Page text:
CETCO

Shore Pac Polymer Slurry System for the Broad River & CHE CHE SSEE River Bridge - 2003 - Case Study

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Courtesy of CETCO

Construction on the bridges across many rivers in the low country of South Carolina has been needed for along time. As with 90% of our nations’ bridges, these bridges have deteriorated from salt corrosion and age. Outdated for today’s heavy traffic, the bridges will slowly need to be replaced. Funds for this construction have been appropriated and work has started in South Carolina beginning with the Broad River & Che Che Ssee River Bridge. These rivers empty into the Atlantic Ocean just north of Savannah, Georgia. What makes this project special is that CETCO has accomplished what has never been done before, approval by The Department of Transportation of South Carolina to use synthetic dry polymer as drilling slurry for construction of foundation piers to support this new bridge. Until now when foundation drilling within saltwater was required, attapulgite clay has always been used. The CETCO product being used instead of attapulgite is SHORE PAC . The general contractor for the Broad River & Che Che Ssee River Bridge, Balfour Beatty Construction, chose SHORE PAC because it offered an environmentally safe slurry that could be recycled and could be mixed using the saltwater from the Broad River as the mix water.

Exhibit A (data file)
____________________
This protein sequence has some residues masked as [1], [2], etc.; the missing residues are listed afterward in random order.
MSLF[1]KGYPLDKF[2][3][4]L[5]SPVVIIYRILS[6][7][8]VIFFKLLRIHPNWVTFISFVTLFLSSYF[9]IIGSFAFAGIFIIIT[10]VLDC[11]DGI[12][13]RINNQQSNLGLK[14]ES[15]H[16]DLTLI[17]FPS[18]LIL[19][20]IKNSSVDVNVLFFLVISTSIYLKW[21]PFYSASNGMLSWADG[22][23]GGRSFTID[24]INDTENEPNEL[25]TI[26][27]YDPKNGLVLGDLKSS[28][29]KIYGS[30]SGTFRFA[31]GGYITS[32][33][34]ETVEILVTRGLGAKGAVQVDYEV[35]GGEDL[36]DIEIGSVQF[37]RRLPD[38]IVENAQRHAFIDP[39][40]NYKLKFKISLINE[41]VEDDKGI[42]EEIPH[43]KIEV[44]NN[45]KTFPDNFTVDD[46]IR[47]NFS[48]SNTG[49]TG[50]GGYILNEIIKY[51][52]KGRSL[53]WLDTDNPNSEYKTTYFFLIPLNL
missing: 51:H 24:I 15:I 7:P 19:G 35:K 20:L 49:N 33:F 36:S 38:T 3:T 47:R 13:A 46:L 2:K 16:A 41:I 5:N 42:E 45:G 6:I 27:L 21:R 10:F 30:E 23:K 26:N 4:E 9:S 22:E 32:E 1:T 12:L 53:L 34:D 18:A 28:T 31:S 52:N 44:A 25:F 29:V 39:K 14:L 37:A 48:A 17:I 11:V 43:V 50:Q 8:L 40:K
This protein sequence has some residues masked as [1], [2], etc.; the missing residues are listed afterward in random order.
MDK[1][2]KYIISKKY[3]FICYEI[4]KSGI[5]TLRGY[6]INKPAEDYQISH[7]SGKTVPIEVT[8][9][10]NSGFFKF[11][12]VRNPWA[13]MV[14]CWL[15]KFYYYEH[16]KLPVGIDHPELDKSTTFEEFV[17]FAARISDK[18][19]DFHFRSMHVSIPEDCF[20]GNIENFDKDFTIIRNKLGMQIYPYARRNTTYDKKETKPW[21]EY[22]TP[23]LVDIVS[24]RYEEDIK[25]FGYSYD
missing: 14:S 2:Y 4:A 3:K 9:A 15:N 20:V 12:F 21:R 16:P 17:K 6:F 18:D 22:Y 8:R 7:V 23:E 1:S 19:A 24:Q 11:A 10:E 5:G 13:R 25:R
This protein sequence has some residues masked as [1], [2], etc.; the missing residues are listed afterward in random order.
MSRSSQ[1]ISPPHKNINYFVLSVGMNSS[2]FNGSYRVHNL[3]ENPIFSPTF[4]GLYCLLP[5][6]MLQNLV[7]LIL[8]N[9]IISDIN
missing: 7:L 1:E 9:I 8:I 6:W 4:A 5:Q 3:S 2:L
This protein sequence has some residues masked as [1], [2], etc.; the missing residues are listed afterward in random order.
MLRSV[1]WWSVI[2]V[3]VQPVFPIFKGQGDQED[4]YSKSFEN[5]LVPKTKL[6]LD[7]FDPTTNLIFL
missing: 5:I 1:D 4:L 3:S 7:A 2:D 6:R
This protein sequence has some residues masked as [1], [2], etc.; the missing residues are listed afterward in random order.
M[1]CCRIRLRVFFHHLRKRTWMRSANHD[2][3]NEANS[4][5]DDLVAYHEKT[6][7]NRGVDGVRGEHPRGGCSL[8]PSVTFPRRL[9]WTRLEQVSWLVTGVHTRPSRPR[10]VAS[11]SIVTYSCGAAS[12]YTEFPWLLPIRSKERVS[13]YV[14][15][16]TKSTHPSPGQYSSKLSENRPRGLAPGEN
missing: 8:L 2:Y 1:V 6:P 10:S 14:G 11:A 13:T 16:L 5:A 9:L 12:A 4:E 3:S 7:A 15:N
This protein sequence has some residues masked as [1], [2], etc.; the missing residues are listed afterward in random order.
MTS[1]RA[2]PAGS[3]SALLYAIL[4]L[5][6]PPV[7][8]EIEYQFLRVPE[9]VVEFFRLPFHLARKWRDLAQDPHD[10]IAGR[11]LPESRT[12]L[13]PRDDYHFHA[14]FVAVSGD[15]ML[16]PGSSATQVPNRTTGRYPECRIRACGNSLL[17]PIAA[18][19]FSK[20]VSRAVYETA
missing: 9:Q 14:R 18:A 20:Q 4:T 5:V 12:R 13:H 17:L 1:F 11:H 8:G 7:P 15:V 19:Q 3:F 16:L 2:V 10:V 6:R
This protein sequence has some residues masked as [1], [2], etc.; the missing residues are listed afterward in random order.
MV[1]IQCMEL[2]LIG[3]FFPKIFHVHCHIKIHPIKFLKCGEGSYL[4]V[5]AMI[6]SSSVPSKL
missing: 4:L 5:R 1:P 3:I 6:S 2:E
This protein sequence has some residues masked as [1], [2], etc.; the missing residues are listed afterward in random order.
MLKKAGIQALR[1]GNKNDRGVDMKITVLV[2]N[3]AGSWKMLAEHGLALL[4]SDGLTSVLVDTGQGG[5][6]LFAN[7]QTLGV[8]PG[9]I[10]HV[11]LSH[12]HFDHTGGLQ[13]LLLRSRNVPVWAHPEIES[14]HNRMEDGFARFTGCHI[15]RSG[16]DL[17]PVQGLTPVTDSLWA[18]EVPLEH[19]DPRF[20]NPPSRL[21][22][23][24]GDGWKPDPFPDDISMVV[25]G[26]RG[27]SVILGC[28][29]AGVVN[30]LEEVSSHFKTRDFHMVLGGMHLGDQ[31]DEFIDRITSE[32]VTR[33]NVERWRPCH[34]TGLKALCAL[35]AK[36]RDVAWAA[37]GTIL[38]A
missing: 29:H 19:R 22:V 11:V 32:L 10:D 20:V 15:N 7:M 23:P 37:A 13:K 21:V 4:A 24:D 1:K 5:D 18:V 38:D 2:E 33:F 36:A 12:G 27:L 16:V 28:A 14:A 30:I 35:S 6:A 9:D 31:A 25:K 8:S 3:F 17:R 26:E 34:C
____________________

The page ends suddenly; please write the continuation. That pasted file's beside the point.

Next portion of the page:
Shore Pac Polymer Slurry System for the Broad River & CHE CHE SSEE River Bridge - 2003 - Case Study

The Broad River is South Carolina’s best fishing river. Strict guidelines were imposed by the Department of the Environment that no polymer slurry was to be spilled into the waters of the Broad River. CETCO had acquired an extensive resume of data when approved by the State of California Department of Transportation. This made the State of South Carolina and the general contractor, Balfour Beatty Construction, comfortable with using a tried and proven product. This bridge project consisted of 156 foundation caissons across both rivers. Each shaft is 96” in diameter and 120’ deep. The shafts are together in pairs. After each pair is drilled with slurry and poured with concrete, the barges move on to the next location. Work was in close quarters on three barges floating in the river. A casing 60’ long is set into themarl clay on the bottom of the river. This casing is supported by a platform. The shaft is drilled within the casing down to tip point of 120’. The SHORE PAC slurry holds the sidewalls of the large diameter hole open. The polymer slurry also cohesively binds the spoils onto the flights of the drilling auger helping with removal and advancement of the caisson. When the hole is finished, a rebar cage is placed into the shaft. Next concrete is poured into an (elephant trunk) tremie pipe. As the concrete fills the foundation shaft the slurry is displaced and pumped back into a holding tank for re-use.

CETCO’S SHORE PAC reduces overall cost of construction by saving time and money. Balfour Beatty Construction saved over $200,000 in material costs alone by using the SHORE PAC polymer slurry system. The monies saved by completing the project ahead of schedule will be measured in many other ways. The construction industry, especially the Department of Transportation may adjust to new methodology slowly, however, when a new technique is proven the legend moves quickly along the grapevine.

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